The challenge for today’s organizations is that information now lives in multiple infrastructures – on-premise, virtual, Cloud, or most frequently, a hybrid of all of these. Current approaches to including Cloud-based data in enterprise search and eDiscovery require downloading a copy of the data to search so that it resides alongside other local content. Unfortunately, that defeats the purpose of storing the data in the Cloud in the first place.
This takes me back to my original point: Cloud search is very important. But, Cloud search cannot simply exist in a vacuum. An effective enterprise search solution will combine on-premise search capabilities that can talk to search in the Cloud – without requiring downloading the cloud-based information in order to search across all data.
Filed under Cloud Data, Enterprise Search
Tagged as cloud, cloud-based data, Gartner, Hybrid, IaaS, Index, NetApp, on-premise, search, SLA, X1 Rapid Discovery
March 29, 2012 · 5:43 PM
After several dozen posts on social media eDiscovery, we are going to focus the next few weeks on the related issue of eDiscovery in the cloud. As we see it, despite the enormous cost benefits of the cloud, concerns about the feasibility of eDiscovery and general search across an organization’s critical cloud-resident data has to some degree prevented broader adoption.
The cloud means many things to many people, but I believe the real eDiscovery action (and pain point) is in Infrastructure as a Service (IaaS) cloud deployments (such as the Amazon cloud, Rackspace, or pure enterprise cloud providers such as Fujitsu). According to a recent PwC report, Cloud IaaS will account for 30% of IT expenditures by 2014. IaaS currently provides the means for organizations to aggressively store and virtualize their enterprise data and software, thus potentially spawning the same large data volumes and requiring the same critical search and eDiscovery requirements as traditional enterprise environments. Amazon Web Services, the leading IaaS cloud provider, reports in our discussions with them extensive customer eDiscovery requirements that are currently addressed by inefficient and manual means. So for purposes of this discussion, IaaS, which is essentially cloud for the enterprise and where there is a current significant eDiscovery challenge, is what we will focus on.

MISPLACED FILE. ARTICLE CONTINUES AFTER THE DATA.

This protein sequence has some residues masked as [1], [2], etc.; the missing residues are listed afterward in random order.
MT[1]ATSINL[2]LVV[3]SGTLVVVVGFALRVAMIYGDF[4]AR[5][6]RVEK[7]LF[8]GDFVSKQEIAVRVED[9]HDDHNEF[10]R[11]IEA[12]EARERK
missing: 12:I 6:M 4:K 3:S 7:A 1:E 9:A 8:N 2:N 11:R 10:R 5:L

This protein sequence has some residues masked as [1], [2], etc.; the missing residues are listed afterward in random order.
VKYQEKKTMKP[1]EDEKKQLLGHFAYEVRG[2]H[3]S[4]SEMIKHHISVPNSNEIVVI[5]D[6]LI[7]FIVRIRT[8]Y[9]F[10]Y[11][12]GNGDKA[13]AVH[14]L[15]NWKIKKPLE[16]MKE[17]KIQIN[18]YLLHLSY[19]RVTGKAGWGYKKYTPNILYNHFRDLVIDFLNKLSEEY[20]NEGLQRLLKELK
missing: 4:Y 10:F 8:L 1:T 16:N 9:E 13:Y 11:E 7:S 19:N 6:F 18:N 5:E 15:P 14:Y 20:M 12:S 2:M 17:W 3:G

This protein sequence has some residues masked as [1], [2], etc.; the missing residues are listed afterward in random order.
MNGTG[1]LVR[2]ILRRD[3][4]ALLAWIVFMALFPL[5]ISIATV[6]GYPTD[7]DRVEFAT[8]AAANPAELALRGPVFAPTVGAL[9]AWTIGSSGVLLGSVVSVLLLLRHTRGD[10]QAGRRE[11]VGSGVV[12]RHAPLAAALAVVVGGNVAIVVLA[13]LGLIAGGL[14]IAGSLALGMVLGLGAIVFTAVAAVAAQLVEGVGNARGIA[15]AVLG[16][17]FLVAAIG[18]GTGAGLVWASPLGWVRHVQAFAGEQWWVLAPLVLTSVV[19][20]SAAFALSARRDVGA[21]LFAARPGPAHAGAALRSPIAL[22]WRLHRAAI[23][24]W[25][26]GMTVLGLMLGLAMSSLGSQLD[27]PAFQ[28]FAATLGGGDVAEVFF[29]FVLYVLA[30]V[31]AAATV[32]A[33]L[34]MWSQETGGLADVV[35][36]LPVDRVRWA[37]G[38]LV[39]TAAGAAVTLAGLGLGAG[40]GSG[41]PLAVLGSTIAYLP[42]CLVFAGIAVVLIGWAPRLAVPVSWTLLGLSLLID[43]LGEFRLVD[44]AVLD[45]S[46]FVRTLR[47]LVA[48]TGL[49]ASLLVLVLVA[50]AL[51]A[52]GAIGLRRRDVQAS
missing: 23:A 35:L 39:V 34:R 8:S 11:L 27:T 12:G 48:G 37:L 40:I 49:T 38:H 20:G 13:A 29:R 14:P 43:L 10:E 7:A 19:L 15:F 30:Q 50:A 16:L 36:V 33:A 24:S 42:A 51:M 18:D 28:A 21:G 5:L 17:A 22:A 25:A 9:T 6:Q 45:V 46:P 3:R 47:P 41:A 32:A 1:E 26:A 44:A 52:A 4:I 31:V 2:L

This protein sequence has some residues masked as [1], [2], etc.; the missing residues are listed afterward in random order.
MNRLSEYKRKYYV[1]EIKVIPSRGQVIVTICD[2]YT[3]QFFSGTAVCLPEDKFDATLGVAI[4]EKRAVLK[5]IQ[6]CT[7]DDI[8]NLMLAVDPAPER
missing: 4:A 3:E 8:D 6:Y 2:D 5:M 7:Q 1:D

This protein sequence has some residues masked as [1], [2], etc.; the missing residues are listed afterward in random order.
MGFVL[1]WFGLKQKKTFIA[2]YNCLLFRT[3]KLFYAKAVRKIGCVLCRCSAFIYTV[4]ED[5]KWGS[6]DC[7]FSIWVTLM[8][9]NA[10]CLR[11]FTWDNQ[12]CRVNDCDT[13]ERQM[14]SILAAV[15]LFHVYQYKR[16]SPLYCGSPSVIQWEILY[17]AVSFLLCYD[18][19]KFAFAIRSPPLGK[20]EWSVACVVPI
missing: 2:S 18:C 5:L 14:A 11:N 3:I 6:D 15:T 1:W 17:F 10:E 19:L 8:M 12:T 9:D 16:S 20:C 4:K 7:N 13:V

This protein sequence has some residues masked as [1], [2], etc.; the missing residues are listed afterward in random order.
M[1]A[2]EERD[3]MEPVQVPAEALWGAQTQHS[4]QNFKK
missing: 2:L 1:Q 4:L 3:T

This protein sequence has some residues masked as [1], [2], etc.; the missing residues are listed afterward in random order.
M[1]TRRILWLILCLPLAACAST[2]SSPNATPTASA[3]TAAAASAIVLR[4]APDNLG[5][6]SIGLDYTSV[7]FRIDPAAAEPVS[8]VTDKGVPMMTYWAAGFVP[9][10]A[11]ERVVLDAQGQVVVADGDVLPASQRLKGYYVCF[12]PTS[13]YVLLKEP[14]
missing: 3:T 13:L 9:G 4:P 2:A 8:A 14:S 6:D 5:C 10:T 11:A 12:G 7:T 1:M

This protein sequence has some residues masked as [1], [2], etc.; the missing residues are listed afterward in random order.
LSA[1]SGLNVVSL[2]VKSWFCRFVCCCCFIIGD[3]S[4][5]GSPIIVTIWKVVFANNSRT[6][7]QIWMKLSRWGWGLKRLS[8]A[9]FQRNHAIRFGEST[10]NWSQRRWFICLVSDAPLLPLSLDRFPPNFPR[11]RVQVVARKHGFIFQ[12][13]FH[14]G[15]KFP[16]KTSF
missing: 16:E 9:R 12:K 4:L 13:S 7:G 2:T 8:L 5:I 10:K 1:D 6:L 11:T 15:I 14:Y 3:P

So if an organization maintains two terabytes of documents in the Amazon or Rackspace cloud, how do they quickly access, search, triage and collect that data in its existing cloud environment if a critical eDiscovery or compliance search requirement suddenly arises? This scenario is a current significant pain point for IaaS cloud. In such situations, the organization is typically resorting to one of two agonizingly inefficient processes. The first option involves shipping the provider hard drives for their IT staff to copy the data in bulk for download and having that data shipped back. Rackspace’s guidelines provide that a transfer of 2 terabytes of bulk files would cost over $10,000 in fees and require about four to six weeks. And then all the company gets is a full 2 terabyte duplicate of its data that still must be searched, processed and reviewed.